Depression was something that I grew up with. I really had no idea that I had it until my senior year in college. It started with my parents’ divorce and ended with me totally losing control over everything in my life. I couldn’t decide what career I wanted, but hated every job that I could think of. I couldn’t decide what city or state to live in, so I kept moving, hoping that the next place I lived would make me happy. Eventually, I couldn’t decide whether I wanted to live or to die. I cried at the drop of a hat but still found enough rage inside of me to push the people I loved as far away from me as possible.
I knew that I needed help. I have been to counselors on three other times in my life, but nothing ever seemed to work or last. This time, I have been in counseling for about two months. I was sick and tired of being like this. I wanted a life and I wanted to be happy. Every week someone would notice a change in me, but I still felt the same. Then one day while watching TV (thinking thoughts at 100 mph) it occurred to me that I was making myself miserable.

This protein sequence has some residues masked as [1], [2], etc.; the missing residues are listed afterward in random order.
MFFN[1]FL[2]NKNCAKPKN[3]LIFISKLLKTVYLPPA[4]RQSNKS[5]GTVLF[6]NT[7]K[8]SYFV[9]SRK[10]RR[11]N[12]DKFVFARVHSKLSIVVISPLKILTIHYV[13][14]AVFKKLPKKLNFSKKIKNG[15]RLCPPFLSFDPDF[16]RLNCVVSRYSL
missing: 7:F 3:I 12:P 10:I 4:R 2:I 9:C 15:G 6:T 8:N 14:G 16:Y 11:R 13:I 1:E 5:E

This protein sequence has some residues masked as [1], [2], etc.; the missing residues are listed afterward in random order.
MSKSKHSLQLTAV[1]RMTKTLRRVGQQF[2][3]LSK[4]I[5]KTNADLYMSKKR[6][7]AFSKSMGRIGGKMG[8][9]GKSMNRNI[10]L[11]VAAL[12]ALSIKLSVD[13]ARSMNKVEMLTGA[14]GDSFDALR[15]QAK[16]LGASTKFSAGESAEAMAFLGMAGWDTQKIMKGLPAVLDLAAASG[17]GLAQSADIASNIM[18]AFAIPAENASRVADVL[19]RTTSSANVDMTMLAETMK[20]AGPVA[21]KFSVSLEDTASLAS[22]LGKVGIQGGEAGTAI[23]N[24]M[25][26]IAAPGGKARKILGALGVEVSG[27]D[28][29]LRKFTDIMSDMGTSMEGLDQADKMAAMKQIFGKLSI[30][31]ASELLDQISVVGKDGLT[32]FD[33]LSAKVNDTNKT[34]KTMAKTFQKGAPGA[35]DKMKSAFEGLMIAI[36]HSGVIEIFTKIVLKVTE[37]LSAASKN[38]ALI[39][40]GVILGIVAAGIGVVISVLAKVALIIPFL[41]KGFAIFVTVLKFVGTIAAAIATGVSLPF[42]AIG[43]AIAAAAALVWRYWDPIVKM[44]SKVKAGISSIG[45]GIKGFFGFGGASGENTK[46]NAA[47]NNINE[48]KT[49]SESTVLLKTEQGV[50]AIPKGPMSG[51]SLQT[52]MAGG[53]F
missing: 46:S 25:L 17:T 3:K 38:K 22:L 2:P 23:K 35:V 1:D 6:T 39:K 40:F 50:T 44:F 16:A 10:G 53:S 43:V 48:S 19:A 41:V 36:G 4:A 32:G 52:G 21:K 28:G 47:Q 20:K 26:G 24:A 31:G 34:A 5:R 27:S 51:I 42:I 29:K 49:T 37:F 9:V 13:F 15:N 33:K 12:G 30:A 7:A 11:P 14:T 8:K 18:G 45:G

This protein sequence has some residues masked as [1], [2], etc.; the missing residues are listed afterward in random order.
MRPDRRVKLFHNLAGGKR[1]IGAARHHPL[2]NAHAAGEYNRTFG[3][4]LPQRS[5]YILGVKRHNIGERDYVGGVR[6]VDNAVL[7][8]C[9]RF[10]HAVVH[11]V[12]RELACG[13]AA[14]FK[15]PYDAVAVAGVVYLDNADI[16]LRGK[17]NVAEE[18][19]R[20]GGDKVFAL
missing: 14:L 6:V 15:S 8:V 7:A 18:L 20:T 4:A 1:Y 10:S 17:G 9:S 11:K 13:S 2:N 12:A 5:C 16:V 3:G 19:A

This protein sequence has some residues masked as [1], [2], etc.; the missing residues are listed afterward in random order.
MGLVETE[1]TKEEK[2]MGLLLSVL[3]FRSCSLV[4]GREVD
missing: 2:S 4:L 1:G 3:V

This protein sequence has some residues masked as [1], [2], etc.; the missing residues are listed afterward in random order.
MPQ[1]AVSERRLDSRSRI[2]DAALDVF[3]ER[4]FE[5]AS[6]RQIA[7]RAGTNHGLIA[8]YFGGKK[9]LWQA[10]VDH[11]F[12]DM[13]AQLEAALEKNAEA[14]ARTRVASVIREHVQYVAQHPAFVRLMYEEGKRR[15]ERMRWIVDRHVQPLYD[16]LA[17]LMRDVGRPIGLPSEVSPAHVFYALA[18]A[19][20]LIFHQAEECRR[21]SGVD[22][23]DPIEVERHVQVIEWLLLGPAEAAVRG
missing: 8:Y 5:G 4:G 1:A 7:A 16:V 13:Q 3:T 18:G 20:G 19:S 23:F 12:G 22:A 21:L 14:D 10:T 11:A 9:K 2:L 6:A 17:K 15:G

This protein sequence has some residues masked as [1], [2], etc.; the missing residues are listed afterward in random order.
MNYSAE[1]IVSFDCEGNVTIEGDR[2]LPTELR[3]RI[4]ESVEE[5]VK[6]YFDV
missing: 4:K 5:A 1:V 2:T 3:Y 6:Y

I had always known that I was hard on myself. I reamed myself every time something had happened. “Why can’t I find someone to love me?” “Why isn’t God looking after me?” But for some reason, when I realized that I was doing this to myself, it made me realize that maybe all I would have to do is stop doing it. All of a sudden it all made sense.
If I tell myself negative thoughts, I feel negative. If I tell myself nothing, I feel nothing. So, if I tell myself positive thoughts, eventually I have to feel positive.
Of course I’m still waiting it out, but I feel better and for the first time in 14 years, I have hope. It’s not that hard to find something positive about myself or my life now. So I remind myself of something positive every day and that’s what I’m going to do until I don’t have to remind myself anymore because I’ll know…”
Read The rest of the story tomorrow
— A Depressed Anonymous Member.
(Copyright) Depressed Anonymous, 3rd edition (2011) Depressed Anonymous Publications. Louisville, KY. Pages 120-121. Personal Stories.
2 thoughts on “A victim in my own mind”
Excellent insight 🙂 do you meet up to talk?
Thanks for your response to our Blog “A victim in my own mind” I have found this to be very true.
If you would like to visit–please contact me at email@example.com. I will look forward to Hearing from you.